Saccharin link to cancer discredited
It is calorie-free and 300 to 400 times sweeter than sugar. Some people find it has a bitter or metallic aftertaste.
A wide variety of foods and drinks have saccharin added to them, including baked goods, chewing gum and table top sweeteners.
Saccharin is also used in cosmetic products (such as toothpaste, mouthwash and lip gloss), as well as vitamins and medications.
Saccharin is not broken down when digested. It is slowly absorbed into the system and rapidly excreted, unchanged, by the kidneys.
After being suspected of causing bladder cancer in rats, the Canadian government banned saccharin as a food additive in 1977 (although restricted access to saccharin as a table top sweetener was maintained). The US government also warned that it could cause cancer.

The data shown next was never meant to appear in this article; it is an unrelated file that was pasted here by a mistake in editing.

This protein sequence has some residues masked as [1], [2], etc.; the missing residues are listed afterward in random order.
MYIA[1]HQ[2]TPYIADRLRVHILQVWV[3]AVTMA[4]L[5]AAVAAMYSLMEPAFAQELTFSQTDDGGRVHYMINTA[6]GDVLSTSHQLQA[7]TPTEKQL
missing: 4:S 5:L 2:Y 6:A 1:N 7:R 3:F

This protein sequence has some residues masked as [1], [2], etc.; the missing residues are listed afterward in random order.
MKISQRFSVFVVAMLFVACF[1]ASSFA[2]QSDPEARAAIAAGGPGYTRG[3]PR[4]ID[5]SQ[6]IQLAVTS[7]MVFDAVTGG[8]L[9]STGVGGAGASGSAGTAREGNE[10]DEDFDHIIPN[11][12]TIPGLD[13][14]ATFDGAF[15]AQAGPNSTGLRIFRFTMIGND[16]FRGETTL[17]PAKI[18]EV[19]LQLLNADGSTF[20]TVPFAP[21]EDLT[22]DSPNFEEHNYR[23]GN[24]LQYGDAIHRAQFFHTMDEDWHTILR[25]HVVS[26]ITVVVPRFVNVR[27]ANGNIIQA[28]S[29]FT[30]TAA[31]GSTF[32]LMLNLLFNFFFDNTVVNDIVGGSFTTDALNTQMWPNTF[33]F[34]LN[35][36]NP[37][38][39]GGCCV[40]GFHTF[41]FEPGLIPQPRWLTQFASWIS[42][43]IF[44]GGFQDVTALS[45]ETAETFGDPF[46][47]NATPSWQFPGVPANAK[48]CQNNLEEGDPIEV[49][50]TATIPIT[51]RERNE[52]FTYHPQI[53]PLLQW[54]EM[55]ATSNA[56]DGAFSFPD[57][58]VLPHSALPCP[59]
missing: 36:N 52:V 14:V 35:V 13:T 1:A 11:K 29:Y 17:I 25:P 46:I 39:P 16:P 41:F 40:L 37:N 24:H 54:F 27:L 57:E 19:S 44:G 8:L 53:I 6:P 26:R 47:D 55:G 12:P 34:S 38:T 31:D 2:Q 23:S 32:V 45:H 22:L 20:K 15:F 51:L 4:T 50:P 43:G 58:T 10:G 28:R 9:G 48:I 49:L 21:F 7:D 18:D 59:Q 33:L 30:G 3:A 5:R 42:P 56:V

Since then, many studies have disproved any link to cancer.
The European Scientific Committee for Food (SCF) re-evaluated the safety of saccharin in 1995 (PDF, 29kb) and concluded that it did not pose a cancer risk to people. It stated: “While it is unlikely that the tumours in the male rat bladder are of relevance for man, it has not been possible to unequivocally demonstrate this”.
After a complete evaluation of the evidence in 1999 (PDF, 378kb), the International Agency for Research on Cancer (IARC) concluded that saccharin could no longer be considered a possible carcinogen in people.
Canada lifted the ban on saccharin in 2014. Some health groups maintain that infants, children and pregnant women should avoid it due to the possibility of having an allergic reaction, although there is no evidence to back this up.
Acceptable daily intake: 5mg/kg body weight.
Find out what the latest scientific evidence says about these other common artificial sweeteners: